Not to dissuade anyone, but the where are the transducers, and how many are there? It looks like it’s only got 80 W power to a 48 kHz transducer(s). The cheap VEVOR has 3 x 40 kHz transducers at 180 W (3 x 60W) at the base. The Degritter has 2 x 120 kHz transducers on the sides at 300 W (2 x 150 W). Which is ideal, or best? @antinn seems to be one of the experts on these.
There is no best. Most any decent UT machine with the appropriate attention to the details can be made to yield excellent results. Are side firing transducers better than bottom firing, that depends on the tank volume. Just keep in mind the basic rules:
-Power required to produce cavitation is proportional to kHz, so 120kHz needs more power than 48kHz.
-The cavitation bubble size is inversely proportional to kHz so a 120kHz produces smaller cavitation bubbles (and more of them) than 48kHz. But the larger the bubble, the greater the cavitation energy.
There are many other variables that come into play, so it's often hard to compare one UT machine to another. But the lower (<~60kHz) UT units are sensitive to tank flow and if flow in the tank >50% volume per min, cavitation intensity drops quickly. So, spinning a lot of records in a tank can negatively affect the UT cavitation intensity. The book addresses this in detail. However, spin fast enough (I have not analyzed this), and the need for cavitation can decrease.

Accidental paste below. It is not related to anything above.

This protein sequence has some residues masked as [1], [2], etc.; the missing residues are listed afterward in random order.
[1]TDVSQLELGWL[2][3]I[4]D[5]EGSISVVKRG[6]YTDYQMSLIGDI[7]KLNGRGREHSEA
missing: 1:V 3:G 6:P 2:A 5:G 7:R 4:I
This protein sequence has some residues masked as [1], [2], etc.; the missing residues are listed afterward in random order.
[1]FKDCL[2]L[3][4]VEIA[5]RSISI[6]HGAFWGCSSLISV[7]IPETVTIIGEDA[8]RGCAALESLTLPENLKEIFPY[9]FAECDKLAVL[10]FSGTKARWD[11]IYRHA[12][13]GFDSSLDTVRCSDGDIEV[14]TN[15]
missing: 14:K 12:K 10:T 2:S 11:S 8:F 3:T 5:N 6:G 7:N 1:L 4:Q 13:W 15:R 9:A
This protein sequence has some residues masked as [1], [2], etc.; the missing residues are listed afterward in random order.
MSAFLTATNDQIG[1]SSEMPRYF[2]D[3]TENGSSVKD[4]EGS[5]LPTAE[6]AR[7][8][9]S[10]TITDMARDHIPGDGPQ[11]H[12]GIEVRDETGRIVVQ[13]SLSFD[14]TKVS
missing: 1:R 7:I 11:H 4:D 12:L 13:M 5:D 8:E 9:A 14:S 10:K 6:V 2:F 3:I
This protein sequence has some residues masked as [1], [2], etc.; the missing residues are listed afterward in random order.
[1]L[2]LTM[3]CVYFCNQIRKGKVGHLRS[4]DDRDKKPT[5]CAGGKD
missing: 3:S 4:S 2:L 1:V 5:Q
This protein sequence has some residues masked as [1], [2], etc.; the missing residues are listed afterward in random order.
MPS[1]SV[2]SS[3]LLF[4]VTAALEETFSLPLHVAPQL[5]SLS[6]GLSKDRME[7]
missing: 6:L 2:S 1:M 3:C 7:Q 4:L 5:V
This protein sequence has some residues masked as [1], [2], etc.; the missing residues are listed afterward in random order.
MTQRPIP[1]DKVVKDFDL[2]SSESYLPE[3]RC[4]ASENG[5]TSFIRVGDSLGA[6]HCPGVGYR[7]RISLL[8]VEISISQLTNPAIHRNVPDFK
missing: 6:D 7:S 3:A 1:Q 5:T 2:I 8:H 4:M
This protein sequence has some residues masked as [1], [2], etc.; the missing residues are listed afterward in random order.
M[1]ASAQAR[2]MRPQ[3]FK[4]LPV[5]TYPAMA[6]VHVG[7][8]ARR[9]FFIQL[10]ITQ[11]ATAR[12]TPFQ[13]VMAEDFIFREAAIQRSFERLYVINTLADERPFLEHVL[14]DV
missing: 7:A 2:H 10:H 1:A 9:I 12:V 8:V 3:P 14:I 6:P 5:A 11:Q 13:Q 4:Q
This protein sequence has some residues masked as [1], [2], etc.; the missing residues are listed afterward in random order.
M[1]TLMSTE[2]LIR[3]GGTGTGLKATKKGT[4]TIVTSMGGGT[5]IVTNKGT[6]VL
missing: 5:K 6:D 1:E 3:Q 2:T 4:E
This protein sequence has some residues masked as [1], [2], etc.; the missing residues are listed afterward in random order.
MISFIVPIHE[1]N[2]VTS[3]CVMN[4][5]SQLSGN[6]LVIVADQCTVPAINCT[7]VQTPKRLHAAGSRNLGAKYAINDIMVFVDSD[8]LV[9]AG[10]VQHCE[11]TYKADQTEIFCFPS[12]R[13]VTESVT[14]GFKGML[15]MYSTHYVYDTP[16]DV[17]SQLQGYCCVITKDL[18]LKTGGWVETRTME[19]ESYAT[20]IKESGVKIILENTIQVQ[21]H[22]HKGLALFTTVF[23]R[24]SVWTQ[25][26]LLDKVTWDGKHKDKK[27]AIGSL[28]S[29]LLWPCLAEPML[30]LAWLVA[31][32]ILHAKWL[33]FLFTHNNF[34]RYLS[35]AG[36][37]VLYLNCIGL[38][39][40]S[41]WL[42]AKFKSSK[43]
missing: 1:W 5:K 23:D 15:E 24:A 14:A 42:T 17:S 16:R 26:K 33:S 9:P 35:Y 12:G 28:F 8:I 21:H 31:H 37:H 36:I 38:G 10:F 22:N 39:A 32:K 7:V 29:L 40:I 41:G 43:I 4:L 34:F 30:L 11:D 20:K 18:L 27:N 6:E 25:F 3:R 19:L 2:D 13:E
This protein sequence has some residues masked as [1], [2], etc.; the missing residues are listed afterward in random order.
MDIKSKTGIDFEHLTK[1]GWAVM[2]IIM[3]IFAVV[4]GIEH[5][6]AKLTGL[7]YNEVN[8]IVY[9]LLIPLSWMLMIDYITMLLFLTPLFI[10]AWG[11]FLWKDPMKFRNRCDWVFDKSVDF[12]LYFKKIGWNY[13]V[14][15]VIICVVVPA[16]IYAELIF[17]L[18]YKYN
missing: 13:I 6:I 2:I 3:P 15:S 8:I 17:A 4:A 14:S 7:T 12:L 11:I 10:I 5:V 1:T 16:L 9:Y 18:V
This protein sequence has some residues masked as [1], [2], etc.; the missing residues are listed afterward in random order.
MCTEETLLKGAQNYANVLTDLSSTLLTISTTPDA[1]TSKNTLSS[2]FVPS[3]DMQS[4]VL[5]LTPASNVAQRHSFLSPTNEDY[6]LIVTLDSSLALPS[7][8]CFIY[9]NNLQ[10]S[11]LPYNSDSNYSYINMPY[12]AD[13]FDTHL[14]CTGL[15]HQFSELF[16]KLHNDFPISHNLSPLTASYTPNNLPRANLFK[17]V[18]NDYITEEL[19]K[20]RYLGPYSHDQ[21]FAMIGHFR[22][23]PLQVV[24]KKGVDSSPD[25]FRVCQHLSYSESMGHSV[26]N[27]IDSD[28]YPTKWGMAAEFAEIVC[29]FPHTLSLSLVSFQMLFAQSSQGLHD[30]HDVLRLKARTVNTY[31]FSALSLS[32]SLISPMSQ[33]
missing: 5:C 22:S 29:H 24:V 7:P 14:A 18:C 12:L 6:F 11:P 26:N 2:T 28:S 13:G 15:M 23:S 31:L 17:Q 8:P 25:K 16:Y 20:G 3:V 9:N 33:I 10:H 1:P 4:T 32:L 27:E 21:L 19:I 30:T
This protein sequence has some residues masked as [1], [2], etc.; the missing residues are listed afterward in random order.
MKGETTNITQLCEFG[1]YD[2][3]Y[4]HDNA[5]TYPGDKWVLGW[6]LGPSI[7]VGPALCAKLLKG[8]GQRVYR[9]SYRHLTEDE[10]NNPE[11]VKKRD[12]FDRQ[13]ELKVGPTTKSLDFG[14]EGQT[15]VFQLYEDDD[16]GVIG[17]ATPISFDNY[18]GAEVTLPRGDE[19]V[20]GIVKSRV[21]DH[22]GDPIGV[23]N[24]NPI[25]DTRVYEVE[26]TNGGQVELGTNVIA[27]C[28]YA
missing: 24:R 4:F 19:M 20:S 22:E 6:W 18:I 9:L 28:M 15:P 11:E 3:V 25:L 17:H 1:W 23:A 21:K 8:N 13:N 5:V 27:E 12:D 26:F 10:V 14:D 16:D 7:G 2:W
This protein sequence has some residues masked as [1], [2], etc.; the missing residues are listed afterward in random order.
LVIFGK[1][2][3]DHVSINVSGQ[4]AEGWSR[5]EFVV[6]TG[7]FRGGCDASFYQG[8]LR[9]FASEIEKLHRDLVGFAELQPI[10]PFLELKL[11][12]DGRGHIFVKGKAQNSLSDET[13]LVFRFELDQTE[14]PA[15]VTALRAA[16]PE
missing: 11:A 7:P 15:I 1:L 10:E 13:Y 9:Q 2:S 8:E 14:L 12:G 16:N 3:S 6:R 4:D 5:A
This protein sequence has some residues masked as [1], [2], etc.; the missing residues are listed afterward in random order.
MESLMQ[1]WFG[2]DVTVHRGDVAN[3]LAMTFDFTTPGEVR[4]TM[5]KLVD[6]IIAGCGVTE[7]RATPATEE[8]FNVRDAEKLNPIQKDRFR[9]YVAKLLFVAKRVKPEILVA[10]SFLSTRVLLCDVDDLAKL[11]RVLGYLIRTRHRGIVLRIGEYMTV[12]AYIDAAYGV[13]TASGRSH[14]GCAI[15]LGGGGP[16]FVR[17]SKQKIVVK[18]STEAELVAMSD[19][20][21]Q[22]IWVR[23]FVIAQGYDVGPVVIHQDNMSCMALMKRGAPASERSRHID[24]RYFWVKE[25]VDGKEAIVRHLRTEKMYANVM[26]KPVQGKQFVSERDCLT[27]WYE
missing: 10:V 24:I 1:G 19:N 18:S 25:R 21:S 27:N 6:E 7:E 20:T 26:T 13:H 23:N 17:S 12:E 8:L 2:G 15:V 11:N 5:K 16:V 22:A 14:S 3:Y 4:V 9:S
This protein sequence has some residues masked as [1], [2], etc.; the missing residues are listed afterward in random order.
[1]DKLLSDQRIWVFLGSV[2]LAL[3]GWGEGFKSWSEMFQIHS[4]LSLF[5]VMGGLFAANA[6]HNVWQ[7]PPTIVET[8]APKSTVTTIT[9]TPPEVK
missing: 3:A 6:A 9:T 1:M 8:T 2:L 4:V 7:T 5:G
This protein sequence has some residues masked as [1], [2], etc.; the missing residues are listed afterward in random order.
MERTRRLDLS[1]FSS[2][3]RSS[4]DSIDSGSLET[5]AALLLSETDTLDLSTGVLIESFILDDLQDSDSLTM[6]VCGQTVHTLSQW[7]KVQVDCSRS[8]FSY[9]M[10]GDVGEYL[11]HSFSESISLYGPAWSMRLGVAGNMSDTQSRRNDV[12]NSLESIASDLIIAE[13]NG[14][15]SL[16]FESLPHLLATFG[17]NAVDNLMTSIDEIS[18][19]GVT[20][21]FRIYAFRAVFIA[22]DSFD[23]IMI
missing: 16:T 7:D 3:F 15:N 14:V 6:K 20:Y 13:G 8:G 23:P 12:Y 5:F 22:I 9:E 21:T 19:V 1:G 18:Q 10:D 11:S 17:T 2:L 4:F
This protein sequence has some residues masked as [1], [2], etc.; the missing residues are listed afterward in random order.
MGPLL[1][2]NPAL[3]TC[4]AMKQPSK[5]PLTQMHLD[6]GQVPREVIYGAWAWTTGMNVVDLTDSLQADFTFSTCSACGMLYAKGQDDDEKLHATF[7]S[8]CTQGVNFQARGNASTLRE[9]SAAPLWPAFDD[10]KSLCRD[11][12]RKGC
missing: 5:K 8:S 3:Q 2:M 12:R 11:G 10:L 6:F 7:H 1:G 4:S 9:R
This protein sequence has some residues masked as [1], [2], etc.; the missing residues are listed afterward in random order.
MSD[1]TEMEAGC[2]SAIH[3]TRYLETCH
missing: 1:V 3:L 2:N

Also, small tank volumes need more power/watts than larger tanks because of the tank interior surface area vs volume ratio. But the KLAudio with four 50W side firing (2/side), 2.5-L volume and 40kHz is a powerful machine. And the Degritter with four 75W side firing (2/side), 1.4-L volume and 120kHz is a powerful machine.
Otherwise, there is power rating, and then what actually gets into the tank. Conservation of energy applies, most of the UT energy ultimately should go to heating the tank fluid. The KLAudio uses an external pump/reservoir/filter that keeps temps under control. The Degritter has a cool-down mode to prevent overheating the fluid (>95F) and I have designed cooling systems for people using the Elmasonic P-series because in serial use cleaning lots of records, they heat the water - they are powerful machines.
Devil is in the details.
Can this machine just clean constantly instead of rinse and dry? I have something else that I can use for a rinse and dry.
As a side note we used a window washer who does residential does the whole job himself and has been doing it for 20+years. He did some windows I had just cleaned a week prior and it was noticeably cleaner. His secret ingredient? Water. And a really good squeegee so he does no wiping on the glass.